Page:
Let’s start with few quotes:
…last week’s iPhone firmware update. This not only plugged a bunch of security holes, it wiped out users’ unapproved applications, and “bricked” some phones hacked to unlock them from AT&T.
Nokia has even stopped calling them phones. In its press releases, it says things like “the Nokia N95 is an all-in-one multimedia computer”. Nokia also makes clear that: “Because multimedia computers have a programmable operating system, people can download and install software applications.”
Yes, it still sells Mac Pro tower systems that can be expanded at will, but the bulk of Apple’s computer sales are of relatively closed portables and the iMac, which is basically a large portable with the keyboard detached. The Mac mini and Apple TV designs, all the iPods and the iPhone show a company increasingly in love with sealed boxes designed for consumers, not for geeks.
-quotes from this article by Jack Schofield on The Guardian
I don’t think Apple was aiming to ‘brick’ their customers iPhones. It was just something that happened to happen with the changes they had to make. It would be too big of an support issue if tried to screw with the phone. Of course AT&T would like them to do it, as they don’t get any money from customers who moved to another carrier (and I’m quite surprised how many actually did this, what if you had had your contract for more than two weeks? Could you still cancel it or keep paying AT&T).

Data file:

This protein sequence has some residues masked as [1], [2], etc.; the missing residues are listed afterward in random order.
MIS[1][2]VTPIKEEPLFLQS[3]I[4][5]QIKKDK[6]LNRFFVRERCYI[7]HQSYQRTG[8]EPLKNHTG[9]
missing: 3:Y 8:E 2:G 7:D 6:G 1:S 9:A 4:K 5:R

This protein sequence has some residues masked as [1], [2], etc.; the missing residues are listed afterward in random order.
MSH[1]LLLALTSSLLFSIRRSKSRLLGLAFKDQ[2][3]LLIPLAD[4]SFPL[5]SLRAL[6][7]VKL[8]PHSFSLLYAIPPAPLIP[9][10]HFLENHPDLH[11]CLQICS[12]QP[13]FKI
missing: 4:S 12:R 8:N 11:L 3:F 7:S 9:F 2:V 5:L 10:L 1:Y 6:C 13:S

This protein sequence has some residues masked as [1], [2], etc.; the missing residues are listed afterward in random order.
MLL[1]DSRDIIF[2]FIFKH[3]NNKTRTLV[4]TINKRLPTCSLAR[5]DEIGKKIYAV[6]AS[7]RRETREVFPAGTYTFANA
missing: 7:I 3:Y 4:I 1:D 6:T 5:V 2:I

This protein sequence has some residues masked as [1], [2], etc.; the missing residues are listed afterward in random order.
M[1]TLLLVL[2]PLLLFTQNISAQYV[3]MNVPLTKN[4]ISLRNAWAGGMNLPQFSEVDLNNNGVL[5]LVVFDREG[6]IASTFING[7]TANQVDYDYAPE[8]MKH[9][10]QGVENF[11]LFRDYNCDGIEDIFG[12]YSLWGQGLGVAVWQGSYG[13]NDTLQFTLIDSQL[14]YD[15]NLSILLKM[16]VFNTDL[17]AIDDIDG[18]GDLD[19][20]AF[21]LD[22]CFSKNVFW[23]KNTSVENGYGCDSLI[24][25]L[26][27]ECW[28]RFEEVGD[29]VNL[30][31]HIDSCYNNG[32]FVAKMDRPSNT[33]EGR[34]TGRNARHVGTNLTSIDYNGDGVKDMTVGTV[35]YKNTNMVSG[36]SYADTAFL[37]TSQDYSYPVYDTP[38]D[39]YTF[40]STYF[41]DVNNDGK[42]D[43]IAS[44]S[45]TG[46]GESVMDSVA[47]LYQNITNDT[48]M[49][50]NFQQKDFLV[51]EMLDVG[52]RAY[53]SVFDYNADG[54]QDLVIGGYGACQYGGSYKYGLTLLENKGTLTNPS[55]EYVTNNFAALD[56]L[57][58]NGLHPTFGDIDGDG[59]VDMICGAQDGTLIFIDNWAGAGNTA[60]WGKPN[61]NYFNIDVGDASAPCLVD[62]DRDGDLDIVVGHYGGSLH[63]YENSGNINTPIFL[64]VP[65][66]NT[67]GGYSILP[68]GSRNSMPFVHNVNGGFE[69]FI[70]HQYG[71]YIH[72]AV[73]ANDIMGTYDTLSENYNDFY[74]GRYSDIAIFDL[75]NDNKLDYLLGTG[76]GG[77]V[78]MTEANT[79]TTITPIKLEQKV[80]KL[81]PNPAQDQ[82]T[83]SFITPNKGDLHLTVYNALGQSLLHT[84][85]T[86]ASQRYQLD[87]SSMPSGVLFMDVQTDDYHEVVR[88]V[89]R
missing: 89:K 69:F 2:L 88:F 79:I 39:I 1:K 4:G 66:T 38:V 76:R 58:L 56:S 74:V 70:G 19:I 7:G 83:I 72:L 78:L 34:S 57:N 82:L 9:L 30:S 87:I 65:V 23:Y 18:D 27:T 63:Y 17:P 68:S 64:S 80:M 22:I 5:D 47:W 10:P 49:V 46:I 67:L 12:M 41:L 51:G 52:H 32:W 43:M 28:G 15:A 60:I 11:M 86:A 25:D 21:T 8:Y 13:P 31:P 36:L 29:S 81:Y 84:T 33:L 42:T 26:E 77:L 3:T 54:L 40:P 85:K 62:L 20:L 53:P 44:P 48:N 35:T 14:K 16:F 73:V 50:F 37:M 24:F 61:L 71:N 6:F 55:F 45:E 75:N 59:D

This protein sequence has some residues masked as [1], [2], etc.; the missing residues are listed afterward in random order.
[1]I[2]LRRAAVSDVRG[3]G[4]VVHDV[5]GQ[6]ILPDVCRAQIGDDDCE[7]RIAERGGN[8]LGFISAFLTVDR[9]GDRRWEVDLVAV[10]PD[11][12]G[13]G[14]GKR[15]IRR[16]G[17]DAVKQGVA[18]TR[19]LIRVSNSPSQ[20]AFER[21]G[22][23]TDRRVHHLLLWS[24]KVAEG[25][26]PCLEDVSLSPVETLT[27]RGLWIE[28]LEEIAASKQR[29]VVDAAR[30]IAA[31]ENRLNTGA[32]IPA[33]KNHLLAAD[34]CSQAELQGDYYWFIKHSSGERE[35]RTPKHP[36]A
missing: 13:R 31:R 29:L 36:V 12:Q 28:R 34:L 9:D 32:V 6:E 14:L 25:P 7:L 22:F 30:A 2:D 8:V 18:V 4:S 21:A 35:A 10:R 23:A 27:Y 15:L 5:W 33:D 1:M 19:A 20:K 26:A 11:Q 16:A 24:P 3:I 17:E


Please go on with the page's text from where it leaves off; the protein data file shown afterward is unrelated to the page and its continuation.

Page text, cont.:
Also I’m absolutely certain that at WWDC 08 will see an SDK for the iPhone. It need to happen. We’ve already seen many applications made for the phone that shows that there is a real need for it (and even if it already had every conceivable app on it, we’d still see proof of concept apps). There’s, I think, two reasons for that we haven’t seen the SDK yet:
1: iPhone’s OS; even as it’s running OS X it’s still really young of an OS. They want to keep tweeking a bit longer to make sure they’ve build it as solid as they can without worrying about breaking hooks for the apps.
2: They want to see what type of apps people are ready to install even if it means they might break their phone. This will then show direction on what might worth adding to the iPhone 2. You could say: ‘just look at computers and see what apps people use on those’. But must remember that it is a very different platform, a mobile phone.
It’s easy for Nokia to allow third party apps on their Symbian based phones as they’ve been running and developing Symbian for a decade.
As for the last quote. Has anyone ever changed the hard drive on an iBook? That is frigging geeky.